Sophos has released a Web filtering appliance for business users, one of several vendors adding the technology to its security product lineup.
The WS1000 appliance, which sits at the gateway, is designed to stop users from infecting their computers with harmful programs as a result of Web surfing, said Graham Cluley, senior technology consultant for Sophos, on Tuesday.
Web filtering software and appliances are a growing area for security vendors, as they offer the advantage of stopping malicious code and executables before they reach the desktop. They aren’t a replacement for desktop antivirus software, however, as users can still infect their machines by clicking on, for example, a link in an instant message or an e-mail.
The WS1000 has several features to control Web traffic. It can block websites that administrators don’t want users to view, and it also scans websites for malicious code as users visit webpages.
The appliance checks against a database of websites to see if a site has been flagged for malicious activity. The company scans the Web for sites that look suspicious, and they are added to the database every five minutes, Cluley said.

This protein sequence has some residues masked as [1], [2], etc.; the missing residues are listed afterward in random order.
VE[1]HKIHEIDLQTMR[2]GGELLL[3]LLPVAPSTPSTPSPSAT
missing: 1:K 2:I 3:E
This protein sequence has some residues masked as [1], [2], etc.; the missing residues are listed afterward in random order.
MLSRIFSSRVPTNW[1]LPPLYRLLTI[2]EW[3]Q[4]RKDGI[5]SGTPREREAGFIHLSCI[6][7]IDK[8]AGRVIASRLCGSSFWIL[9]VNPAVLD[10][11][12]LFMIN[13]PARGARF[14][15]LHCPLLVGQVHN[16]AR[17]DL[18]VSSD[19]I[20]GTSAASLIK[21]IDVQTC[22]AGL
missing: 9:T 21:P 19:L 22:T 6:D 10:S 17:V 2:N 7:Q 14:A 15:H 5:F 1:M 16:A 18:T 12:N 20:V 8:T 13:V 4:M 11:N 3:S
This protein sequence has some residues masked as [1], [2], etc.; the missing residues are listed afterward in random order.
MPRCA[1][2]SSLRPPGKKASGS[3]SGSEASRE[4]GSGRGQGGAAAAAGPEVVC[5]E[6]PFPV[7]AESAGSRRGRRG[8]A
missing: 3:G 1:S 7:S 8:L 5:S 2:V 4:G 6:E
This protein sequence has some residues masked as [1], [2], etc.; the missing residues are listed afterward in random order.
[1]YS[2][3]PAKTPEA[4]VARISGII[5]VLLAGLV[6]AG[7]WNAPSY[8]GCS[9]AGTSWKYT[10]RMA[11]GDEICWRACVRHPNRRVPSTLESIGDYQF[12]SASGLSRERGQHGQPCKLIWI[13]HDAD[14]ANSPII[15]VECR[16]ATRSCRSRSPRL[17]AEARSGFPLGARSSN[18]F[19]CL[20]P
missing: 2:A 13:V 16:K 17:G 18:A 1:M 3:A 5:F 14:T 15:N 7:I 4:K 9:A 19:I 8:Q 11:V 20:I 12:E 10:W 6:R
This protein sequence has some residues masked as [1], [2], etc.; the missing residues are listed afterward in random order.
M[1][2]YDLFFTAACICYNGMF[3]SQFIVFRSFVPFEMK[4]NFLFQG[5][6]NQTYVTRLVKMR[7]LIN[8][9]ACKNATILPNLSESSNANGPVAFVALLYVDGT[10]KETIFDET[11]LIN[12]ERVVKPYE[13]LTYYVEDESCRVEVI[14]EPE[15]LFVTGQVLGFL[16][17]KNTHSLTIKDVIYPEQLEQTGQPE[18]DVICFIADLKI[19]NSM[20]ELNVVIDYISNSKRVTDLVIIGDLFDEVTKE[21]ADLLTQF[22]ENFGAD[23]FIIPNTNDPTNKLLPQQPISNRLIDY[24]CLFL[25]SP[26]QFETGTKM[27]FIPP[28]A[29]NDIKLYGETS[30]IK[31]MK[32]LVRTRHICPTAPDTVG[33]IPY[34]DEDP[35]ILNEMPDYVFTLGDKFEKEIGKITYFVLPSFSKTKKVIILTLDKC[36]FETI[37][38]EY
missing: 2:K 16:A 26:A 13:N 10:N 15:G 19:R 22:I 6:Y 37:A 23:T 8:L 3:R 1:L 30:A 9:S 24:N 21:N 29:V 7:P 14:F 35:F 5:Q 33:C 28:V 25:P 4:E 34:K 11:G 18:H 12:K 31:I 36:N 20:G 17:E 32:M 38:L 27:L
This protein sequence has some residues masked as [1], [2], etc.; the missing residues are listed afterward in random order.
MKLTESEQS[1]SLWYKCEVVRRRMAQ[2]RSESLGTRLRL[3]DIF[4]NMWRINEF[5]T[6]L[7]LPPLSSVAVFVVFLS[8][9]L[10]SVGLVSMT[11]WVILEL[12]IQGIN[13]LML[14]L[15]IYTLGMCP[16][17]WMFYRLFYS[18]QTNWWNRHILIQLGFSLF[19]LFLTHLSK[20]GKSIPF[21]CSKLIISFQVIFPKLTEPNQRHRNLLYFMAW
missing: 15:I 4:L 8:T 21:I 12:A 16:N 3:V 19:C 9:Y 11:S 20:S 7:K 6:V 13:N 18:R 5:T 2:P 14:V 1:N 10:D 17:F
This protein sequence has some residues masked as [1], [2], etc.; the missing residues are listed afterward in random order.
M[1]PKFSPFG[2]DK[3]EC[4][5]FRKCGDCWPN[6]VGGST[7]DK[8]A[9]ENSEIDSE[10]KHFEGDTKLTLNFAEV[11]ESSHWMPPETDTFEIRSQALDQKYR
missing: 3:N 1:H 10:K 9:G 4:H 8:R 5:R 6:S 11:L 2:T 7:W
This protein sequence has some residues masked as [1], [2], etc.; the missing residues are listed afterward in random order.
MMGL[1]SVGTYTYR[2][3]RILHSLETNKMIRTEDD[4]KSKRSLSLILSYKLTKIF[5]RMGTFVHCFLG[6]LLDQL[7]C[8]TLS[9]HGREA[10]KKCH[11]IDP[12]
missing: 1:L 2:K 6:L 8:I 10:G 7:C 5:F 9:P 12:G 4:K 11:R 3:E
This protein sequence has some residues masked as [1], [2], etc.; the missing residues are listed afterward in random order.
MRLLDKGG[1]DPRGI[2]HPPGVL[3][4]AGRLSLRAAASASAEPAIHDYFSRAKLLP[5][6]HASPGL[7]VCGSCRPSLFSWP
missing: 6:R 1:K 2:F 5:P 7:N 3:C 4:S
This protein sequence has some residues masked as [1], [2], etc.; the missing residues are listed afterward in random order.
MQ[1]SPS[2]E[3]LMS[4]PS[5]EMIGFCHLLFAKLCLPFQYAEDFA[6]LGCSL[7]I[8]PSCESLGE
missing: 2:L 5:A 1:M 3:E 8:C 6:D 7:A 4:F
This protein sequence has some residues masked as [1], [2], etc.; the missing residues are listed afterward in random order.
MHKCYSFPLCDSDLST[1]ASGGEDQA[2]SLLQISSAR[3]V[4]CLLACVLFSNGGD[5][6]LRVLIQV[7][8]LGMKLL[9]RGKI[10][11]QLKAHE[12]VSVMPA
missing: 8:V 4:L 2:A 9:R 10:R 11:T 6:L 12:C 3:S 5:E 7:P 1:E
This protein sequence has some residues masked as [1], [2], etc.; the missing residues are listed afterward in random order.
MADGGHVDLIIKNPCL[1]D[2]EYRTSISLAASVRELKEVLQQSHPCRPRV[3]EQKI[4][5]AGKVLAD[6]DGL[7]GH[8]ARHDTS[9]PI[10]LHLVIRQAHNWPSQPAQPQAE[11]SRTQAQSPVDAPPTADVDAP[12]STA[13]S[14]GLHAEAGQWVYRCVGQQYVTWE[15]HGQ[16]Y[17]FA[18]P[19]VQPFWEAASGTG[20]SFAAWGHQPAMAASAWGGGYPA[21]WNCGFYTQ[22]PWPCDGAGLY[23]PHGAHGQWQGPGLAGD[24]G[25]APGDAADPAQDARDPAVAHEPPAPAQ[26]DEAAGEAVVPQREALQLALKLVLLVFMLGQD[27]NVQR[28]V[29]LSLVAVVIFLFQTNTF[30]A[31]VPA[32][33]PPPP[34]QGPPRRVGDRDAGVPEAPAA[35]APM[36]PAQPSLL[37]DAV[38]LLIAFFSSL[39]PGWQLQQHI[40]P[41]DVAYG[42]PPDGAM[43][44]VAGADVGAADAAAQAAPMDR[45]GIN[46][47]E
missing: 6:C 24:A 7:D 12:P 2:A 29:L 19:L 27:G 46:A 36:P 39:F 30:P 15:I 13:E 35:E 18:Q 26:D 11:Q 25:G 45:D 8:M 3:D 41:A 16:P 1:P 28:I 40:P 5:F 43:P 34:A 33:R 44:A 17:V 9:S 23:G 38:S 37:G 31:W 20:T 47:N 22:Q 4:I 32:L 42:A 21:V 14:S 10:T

Sophos has also struck a partnership with SurfControl PLC, a security vendor that produces a database of bad websites. SurfControl’s database will soon be integrated into the WS1000, Cluley said.
The appliance also includes Sophos’ behavioral genotype technology, which can block a file if it shares characteristics with similar malware, even if a sample of the malware has not been seen before.
Sophos hopes the appliance will push its other products into companies that aren’t using its antivirus software, Cluley said. The WS1000 can alert an administrator if a desktop tries to access a banned URL, highlighting the failure of the desktop antivirus software.
The WS1000 is aimed at organizations with 100 to 1,000 users, although more appliances can be used for bigger companies.
The appliance is available now, priced in the United Kingdom at 2,750 pounds (US$5,314) for the hardware, plus 3,540 pounds per year for 500 users.
—Jeremy Kirk, IDG News Service (London Bureau)
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